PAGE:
Women In European Culture And Society: A Sourcebook by Deborah SimontonWomen In European Culture And Society: A Sourcebook by Deborah Simonton

Women In European Culture And Society: A Sourcebook

EditorDeborah Simonton

Paperback | December 21, 2013

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Women in European Culture and Society: A Sourcebookincludes a range of transnational sources which encompass the history of women in Europe from the beginning of the eighteenth century right up to the present day. Including documents from across Europe, from France and Germany to Estonia, Spain and Russia, organized in a broad chronological spread, the diversity of the sources included in the book is unique ' including many never translated into English before. Deborah Simonton offers detailed interpretive introductions that analyse and contextualize the sources.

A central feature is its exploration of how women operated within gendered worlds and used their skills and abilities to shape and claim their own identities and to engage with how they contributed as practitioners to shaping European culture and society. With over 200 sources, the book allows us to 'hear' women's voices as they articulate their understandings of their worlds and helps capture a sense of women's motivations, options and choices as they understood them - allowing readers to focus on either a period or a theme and providing a comparative resource.

Ideal for use on its own or as a companion volume to Simonton's other major work,Women in European Culture and Society: Gender, Skill and Identity since 1700, this sourcebook is an invaluable collection offering vivid first-hand accounts of women's lives.

Title:Women In European Culture And Society: A SourcebookFormat:PaperbackDimensions:336 pages, 9 × 6 × 0.7 inPublished:December 21, 2013Publisher:Taylor and FrancisLanguage:English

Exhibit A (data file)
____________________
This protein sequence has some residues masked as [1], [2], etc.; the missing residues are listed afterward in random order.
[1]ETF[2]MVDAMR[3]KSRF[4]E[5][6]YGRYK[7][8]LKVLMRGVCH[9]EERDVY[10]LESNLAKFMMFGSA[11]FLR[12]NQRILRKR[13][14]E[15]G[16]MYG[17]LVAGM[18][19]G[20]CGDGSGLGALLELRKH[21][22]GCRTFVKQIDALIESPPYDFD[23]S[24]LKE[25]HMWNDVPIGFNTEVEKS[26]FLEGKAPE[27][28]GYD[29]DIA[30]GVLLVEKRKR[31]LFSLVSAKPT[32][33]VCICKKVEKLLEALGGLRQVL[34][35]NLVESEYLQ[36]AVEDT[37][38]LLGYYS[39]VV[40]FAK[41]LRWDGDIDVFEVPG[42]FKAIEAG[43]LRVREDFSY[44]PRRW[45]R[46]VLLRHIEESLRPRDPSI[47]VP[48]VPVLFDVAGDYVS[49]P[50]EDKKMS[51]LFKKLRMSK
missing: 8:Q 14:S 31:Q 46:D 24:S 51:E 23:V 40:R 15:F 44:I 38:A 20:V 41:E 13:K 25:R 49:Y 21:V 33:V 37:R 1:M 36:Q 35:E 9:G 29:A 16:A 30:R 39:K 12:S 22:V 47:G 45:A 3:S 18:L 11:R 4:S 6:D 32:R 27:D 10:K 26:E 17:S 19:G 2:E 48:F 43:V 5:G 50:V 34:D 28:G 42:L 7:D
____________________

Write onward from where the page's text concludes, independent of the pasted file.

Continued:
The following ISBNs are associated with this title:

ISBN - 10:0415684404

ISBN - 13:9780415684408

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Table of Contents

Contents  Acknowledgements Introduction Part 1 Rights of Man and Duties of Woman  Prelude: Women's identity in eighteenth-century culture Chapter 1: Intimate Worlds: self, sex and family   On Woman Educating Girls Transitions 1Women going it alone Marriage Law Husbands and Wives   Experts on childcare Mothers and Children Chapter 2: Community Spaces  Keeping House Labouring Women  Artisans  Businesswomen   Midwifery   Chapter 3: Wider Worlds ' Gendering the Enlightenment Rulers   Political Culture   Intellectual Rights   Science and intellect Travelling women   Intermezzo: The Revolutionary Era  Rights of Women   Reflections on Revolution   Part 2 Domesticity and Industrialism Prelude: Legacy of the Enlightenment  Chapter 4: Intimate Worlds ' self, sex and family  Educating Women  Bridging Two Worlds Marriage   Singletons   Mothers and Children Chapter 5: Community Spaces  Keeping a Good House  Rural Worlds   Urban workers   Business and Professions Chapter 6: Shaping Wider Worlds  Political Women   Worlds of Talent   Intermezzo: La Belle 'oque  Female Health Votes for Women Travel and Empire Part 3 Modern Times Prelude: Carrying Linda's Stones Chapter 7: Intimacy and Independence  Finding their Way   Changing Values Women's Realities    Motherhood  Singletons Chapter 8: The Transitional Community  Work and Identity   War Work  Women at Work Legislation and unemployment  Chapter 9: The Wider Stage  Feminism  The Elephant in the Room  Political Activism   Global Politics Legacies of Empire  Worlds of Creativity  Further Reading  Index

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Editorial Reviews

'A wonderful collection, giving students access to over 200 sources by and about European women from c.1700, and highlighting the rich diversity of their experiences. Particularly valuable is the large selection of materials from countries often omitted in European sourcebooks.' Elizabeth Ewan, University of Guelph, Canada   'Women in European Culture and Society since 1700: A Sourcebook is a particularly welcome collection both because it covers a lengthy period and because it is genuinely European in scope, allowing for comparisons and contrasts and providing evidence of continuity and change in women¿s history. The introductory focus on historiography and method, and the chronological and thematic structure, with its overlap and echoes of voices between chapters, make this an especially useful text for teaching not only specialist areas but also European survey courses.' Jane McDermid, University of Southampton, UK